tl;dr I built a thing to track the Vancouver seabus and here it is.
A couple years ago I took my first trip across the harbour to North Vancouver to view an apartment, a few weeks later I moved in and started commuting by seabus to work. It's a great commute and I much prefer it over the skytrain which somehow manages to regularly bring out the worst in people. At times it can also be very pretty.
Running every fifteen minutes during business hours most of the time it's not a big deal if you arrive at the terminal just to watch it pull away. But if time is tight or during the off hours when it's running every thirty minutes literally missing the boat sucks. Cabbing from Waterfront to Lonsdale is about thirty bucks and takes longer than the boat, and if the bridges are busy forget about it. This is why you'll sometimes see folks at Waterfront crouching near the turnstiles to get a look at the seabus countdown timer or sprinting down the gangway hoping to catch it.
The countdown timer is a lie however, as is the schedule which suggests boats will be departing every quarter hour on the quarter hour. The timer just counts down from fifteen minutes and then restarts, having no relationship whatsoever to the whereabouts of the boats. Traffic being busy in the harbour and weather and tides being a small but real factor there are a few minutes of wiggle room on those quarter hour departures which can make or break your trip.
So like any self respecting geek I set about building a wildly over-engineered solution to a problem that amounts to a minor annoyance at best.
At first I thought I might make use of the Translink API which provides access to location data for buses and trains. My then boss and his fiance had recently hacked up an app for their smart watches which worked out well so it seemed a good place to start. Turns out seabus data isn't available though so that was a non-starter.
Next I turned to aprs.fi, an app stumbled across and then used to completely derail productivity one afternoon when I shared it around the office sending everyone to stare out the window watching boats go by and comparing them to the app.
They do offer an API however the time resolution is too low for a trip that takes only twelve minutes so I tracked down and contacted Lee Woldanski a local HAM radio operator who operates the Bowen Island APRS station which is relaying vessel telemetry to aprs.fi.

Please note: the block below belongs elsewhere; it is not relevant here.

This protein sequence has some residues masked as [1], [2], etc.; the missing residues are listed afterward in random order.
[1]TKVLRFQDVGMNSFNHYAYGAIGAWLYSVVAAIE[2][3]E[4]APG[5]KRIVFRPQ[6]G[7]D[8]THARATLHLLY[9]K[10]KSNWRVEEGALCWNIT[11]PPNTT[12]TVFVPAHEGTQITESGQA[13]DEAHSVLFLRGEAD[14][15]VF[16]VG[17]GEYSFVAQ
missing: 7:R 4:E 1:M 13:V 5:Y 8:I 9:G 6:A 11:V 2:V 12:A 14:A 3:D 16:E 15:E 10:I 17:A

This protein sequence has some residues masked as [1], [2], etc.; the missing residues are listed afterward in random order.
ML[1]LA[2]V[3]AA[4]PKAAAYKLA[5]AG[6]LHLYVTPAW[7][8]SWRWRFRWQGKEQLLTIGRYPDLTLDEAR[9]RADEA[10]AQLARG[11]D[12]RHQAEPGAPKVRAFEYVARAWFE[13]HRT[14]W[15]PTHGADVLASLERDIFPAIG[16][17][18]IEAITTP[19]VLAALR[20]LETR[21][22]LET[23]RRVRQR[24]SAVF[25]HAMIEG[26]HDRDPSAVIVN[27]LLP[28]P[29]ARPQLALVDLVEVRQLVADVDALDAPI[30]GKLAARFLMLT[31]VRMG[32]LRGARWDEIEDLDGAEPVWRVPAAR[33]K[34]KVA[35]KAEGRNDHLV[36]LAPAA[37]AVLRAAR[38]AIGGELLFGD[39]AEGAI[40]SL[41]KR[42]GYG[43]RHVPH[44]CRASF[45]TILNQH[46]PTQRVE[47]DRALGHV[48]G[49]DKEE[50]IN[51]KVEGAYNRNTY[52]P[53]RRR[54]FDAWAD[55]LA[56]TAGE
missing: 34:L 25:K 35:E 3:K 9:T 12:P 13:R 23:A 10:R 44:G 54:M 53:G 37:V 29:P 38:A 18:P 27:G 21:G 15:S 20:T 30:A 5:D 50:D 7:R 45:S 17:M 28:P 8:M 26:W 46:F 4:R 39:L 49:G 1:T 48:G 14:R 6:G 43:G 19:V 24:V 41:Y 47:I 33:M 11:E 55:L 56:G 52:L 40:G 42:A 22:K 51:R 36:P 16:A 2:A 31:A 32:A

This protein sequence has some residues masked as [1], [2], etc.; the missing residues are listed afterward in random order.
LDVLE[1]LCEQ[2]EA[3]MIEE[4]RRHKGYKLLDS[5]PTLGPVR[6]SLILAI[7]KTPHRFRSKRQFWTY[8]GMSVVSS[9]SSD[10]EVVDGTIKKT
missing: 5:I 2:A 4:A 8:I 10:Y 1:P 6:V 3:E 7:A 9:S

He was kind enough to do some digging into the receiver and offer me advice on collecting the data. Specifically he suggested I get my hands on an RTL-SDR, a cheap USB TV tuner device which had been hacked into a generic RF tuner. That turned out to be great advice, thanks Lee!
I'd heard of them but never played with one so I picked one up and started screwing around with it. After a bunch of reading, experimenting, and sitting around by the water with a laptop I was eventually able to receive AIS beacons.
My set up uses
rtl_fm to tune to the necessary frequency and pipes the output over a fifo into aisdecoder. These are both running on a raspberry pi situated in a window of my previous employer which has clear line of sight to both seabus terminals. The pi is connected by VPN to a server to which aisdecoder relays the decoded AIS beacons via UDP. This aisdecoder guide was instrumental in getting everything working as was this calibration guide on using kalibrate-rtl.
Now that I was receiving the beacons I had to actually do something with them. Turns out they're a bit cryptic at first blush.
/* these are all seabus beacons, can you tell? */ !AIVDM,1,1,,A,14eHnRUPA:G<MCTL<uQ`j6nP0D35,0*49 !AIVDM,1,1,,A,14eH07@00hG<T4FL=gE1JiBr06qd,0*1E !AIVDM,1,1,,A,14eHnRUOhcG<M;4L<tlHko380HDs,0*7A !AIVDM,1,1,,A,14eH07@00TG<T:pL=h01UQCT0@M8,0*76
Fortunately this clever guy Kurt Schwehr who does some kind of crazy marine science when he's not working at Google or consulting with JPL wrote libais to do all the hard stuff for me. So I set about building a listener to process and store the decoded AIS beacons as they came in. Using libais it came in at just over a hundred SLOC, thanks Kurt!
Also extremely helpful during this process was this exhaustive reference to the AIVDM and AIVDO data sentence formats assembled by none other than Eric S Raymond, thanks Eric!
Once the unpacked and decoded data started coming in I went way off on a data analysis tangent but eventually I got back around to building stuff and started work on a web app to display realtime updates. Until recently it was very proof-of-concept, employing some poorly performing database queries and client side polling every minute to check for updated data. Also it didn't have a cool domain until my friend Conor whose citizenship allows him access to
.us domains picked up
seab.us for me. Thanks Conor!
Over the last couple weeks I've added caching for the expensive queries and swapped out polling for push updates via websockets which should not only improve performance server side but also be easier on my phone battery since I'm often checking it on mobile.
I've also been enjoying the recent addition of on-board wifi to some (but not all) of the boats in the seabus fleet so I've tried to document which boats do and don't have it and indicate that on the map. If I've made a mistake there (or anywhere else!) please tweet me or file a bug.
Next I want to build a simple model from the data I've collected to provide estimated arrival times based on current position. More on that, geopandas, jupyter, and other stuff to come ... once I figure it out!